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Preview: IDEA Health & Fitness Association - Anatomy/Kinesiology

IDEA Health & Fitness Association - Anatomy/Kinesiology



Anatomy/Kinesiology



 



Walking Speed: A Powerful Predictor of Functional Health

Tue, 17 Apr 2018 19:52:11 +0000

Thanks to a spike in pace-related research over the past decade, we now know that walking speed is a significant vital sign for older clients. Study findings have associated slow walking speed with a heightened risk of mortality in older adults, while brisk walking has been linked to better health (Franklin et al. 2015). These are important insights because, until recently, researchers had no idea that walking speed was such a strong vital-sign predictor. Connections between walking speed and health improvements make a persuasive case for helping older clients pick up the pace.

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Spotting and Fixing Flaws in Walking Biomechanics

Mon, 16 Apr 2018 16:29:23 +0000

Participating in a program of regular exercise is a good idea at any stage of life, but particularly as we get older. Exercising frequently and consistently has many documented benefits, including promoting good health, preventing disease, enhancing mental health and physical capacity, aiding recovery from injury and illness, minimizing the effects of aging, and improving one’s ability to handle the physical demands of life (Bird, Smith & James 1998).

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Two Research-Based Reasons Not to Skip Leg Day

Fri, 13 Apr 2018 19:28:53 +0000

High-Volume Lower-Body Workouts Contribute To Upper-Body Strength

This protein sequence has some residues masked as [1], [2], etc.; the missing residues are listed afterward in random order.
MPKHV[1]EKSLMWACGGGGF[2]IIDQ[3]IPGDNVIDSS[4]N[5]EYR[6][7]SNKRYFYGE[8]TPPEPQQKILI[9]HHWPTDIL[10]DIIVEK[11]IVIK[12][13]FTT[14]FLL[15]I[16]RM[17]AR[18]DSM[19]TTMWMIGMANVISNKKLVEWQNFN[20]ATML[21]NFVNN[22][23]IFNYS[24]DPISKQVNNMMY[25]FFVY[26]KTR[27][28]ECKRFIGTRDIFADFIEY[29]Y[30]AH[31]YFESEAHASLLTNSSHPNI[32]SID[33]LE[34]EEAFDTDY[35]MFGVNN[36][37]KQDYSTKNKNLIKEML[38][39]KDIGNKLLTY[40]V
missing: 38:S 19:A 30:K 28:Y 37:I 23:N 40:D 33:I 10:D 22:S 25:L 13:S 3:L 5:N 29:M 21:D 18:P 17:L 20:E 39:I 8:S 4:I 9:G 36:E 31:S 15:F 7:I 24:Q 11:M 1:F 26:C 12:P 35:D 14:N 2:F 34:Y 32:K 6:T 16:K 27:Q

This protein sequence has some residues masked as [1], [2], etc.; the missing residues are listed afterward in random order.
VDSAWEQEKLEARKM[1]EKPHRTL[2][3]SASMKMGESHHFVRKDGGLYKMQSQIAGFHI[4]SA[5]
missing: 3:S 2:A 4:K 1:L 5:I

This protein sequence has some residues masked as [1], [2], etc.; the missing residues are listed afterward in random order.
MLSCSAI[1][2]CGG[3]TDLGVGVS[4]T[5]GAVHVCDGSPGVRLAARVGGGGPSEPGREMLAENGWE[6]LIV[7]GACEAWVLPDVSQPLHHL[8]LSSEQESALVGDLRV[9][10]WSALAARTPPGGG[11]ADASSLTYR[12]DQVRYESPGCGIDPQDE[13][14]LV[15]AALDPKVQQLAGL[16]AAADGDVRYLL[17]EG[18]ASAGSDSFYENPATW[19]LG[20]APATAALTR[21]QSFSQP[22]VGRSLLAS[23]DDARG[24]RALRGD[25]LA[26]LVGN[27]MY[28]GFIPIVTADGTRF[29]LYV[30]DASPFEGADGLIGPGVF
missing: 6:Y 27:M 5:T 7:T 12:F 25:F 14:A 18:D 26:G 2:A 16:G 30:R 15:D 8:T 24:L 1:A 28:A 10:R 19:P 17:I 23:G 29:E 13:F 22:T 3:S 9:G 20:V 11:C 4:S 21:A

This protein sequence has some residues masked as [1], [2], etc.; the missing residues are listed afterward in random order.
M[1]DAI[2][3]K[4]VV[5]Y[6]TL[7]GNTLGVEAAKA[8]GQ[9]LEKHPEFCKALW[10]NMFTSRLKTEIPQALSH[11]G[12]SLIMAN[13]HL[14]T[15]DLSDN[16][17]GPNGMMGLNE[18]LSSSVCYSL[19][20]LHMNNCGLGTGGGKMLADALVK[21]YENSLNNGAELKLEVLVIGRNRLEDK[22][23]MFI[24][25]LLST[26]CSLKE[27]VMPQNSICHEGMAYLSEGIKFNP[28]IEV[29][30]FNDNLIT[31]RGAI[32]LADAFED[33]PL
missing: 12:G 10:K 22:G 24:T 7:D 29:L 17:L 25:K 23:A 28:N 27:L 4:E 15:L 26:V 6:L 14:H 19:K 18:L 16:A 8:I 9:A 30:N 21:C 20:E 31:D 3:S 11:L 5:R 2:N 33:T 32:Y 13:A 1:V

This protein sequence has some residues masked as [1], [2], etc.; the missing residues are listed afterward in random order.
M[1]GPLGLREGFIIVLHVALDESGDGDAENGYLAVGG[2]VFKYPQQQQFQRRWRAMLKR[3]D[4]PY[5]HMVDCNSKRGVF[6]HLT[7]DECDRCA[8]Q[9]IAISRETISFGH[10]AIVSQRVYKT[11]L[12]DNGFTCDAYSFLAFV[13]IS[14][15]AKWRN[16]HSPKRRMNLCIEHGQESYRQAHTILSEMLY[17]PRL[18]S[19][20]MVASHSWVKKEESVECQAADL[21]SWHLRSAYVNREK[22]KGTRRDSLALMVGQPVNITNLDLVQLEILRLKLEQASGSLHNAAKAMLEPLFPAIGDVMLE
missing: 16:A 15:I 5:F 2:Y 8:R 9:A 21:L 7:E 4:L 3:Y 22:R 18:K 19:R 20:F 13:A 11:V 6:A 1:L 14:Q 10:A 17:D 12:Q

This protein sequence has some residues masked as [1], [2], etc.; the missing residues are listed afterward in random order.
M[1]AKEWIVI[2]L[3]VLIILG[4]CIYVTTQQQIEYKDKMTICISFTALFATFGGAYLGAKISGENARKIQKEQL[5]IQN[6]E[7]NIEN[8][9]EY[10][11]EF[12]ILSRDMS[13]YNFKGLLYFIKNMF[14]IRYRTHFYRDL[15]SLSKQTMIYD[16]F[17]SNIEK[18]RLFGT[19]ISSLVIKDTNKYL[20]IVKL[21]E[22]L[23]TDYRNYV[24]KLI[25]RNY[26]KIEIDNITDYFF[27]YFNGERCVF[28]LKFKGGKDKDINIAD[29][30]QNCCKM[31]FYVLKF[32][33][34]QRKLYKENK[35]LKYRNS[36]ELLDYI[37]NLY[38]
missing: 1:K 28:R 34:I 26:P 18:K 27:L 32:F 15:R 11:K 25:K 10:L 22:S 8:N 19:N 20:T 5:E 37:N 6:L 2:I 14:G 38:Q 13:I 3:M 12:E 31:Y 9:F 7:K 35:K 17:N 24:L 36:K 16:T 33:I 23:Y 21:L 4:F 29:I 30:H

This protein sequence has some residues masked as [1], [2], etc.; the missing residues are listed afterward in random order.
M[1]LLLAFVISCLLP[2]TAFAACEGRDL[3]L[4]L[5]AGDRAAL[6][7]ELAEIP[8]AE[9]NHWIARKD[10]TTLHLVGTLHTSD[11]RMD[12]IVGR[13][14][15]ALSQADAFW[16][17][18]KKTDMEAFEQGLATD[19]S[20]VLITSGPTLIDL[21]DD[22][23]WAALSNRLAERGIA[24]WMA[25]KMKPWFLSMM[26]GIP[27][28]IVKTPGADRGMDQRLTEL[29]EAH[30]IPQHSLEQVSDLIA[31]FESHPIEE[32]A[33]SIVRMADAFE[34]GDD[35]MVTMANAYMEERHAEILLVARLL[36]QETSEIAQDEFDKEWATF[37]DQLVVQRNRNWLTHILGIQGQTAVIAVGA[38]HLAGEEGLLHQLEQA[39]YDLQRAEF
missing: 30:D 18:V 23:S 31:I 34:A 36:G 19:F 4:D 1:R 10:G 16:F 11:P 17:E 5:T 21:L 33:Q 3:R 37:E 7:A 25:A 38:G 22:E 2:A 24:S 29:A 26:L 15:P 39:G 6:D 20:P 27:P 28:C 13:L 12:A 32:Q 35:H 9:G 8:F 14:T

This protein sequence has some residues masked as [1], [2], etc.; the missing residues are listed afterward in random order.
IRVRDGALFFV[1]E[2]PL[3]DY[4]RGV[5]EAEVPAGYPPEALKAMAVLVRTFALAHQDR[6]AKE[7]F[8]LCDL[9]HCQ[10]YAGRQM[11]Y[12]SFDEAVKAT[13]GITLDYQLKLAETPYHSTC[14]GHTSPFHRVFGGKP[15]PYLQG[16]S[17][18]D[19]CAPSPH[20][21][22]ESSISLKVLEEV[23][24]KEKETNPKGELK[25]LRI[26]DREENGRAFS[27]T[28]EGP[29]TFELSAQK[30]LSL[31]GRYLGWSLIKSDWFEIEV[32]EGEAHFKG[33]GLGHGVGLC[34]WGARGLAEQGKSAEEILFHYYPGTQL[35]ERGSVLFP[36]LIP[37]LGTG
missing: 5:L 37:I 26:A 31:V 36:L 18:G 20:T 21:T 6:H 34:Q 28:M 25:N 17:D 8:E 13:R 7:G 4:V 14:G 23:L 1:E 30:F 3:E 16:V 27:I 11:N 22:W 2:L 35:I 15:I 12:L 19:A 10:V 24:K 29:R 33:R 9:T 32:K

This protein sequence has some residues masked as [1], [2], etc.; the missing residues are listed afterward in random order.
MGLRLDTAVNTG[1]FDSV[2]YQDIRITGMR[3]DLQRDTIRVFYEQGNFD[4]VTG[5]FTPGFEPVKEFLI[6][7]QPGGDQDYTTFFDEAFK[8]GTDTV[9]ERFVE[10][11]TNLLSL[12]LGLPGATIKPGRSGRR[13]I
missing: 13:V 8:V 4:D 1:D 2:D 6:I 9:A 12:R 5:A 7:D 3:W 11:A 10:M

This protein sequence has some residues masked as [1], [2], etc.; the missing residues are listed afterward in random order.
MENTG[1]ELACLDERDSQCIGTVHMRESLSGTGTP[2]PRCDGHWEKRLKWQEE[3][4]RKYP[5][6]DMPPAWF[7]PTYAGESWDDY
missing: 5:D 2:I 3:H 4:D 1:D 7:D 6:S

Can lower-body resistance training produce improvements in upper-body maximal strength? That was the question posed in a study published in The Journal of Strength and Conditioning Research (2018; 32 [1], 13–18).

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Secrets of Muscle Growth

Thu, 12 Apr 2018 21:31:12 +0000

Muscle growth is often a goal for people seeking guidance from qualified fitness professionals. Recently, researchers from the University of Cumbria in Lancaster, England, reviewed relevant scientific papers to find best practices for achieving that goal.

The review authors looked at several primary factors associated with muscle hypertrophy: training volume, load, training frequency, training to momentary muscle failure, exercise variation, contraction type, exercise order, repetition tempo and interest recovery. Here’s a sampling of the conclusions:

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Learning About Lymph

Wed, 21 Mar 2018 18:35:57 +0000

Any routine visit to the physician includes the familiar cold-hands-­under-the-earlobes lymph node check. But how often do you think about what the doctor is checking for or how important the lymphatic system is? And have you told your clients that physical activity plays a key role in supporting this crucial ­system?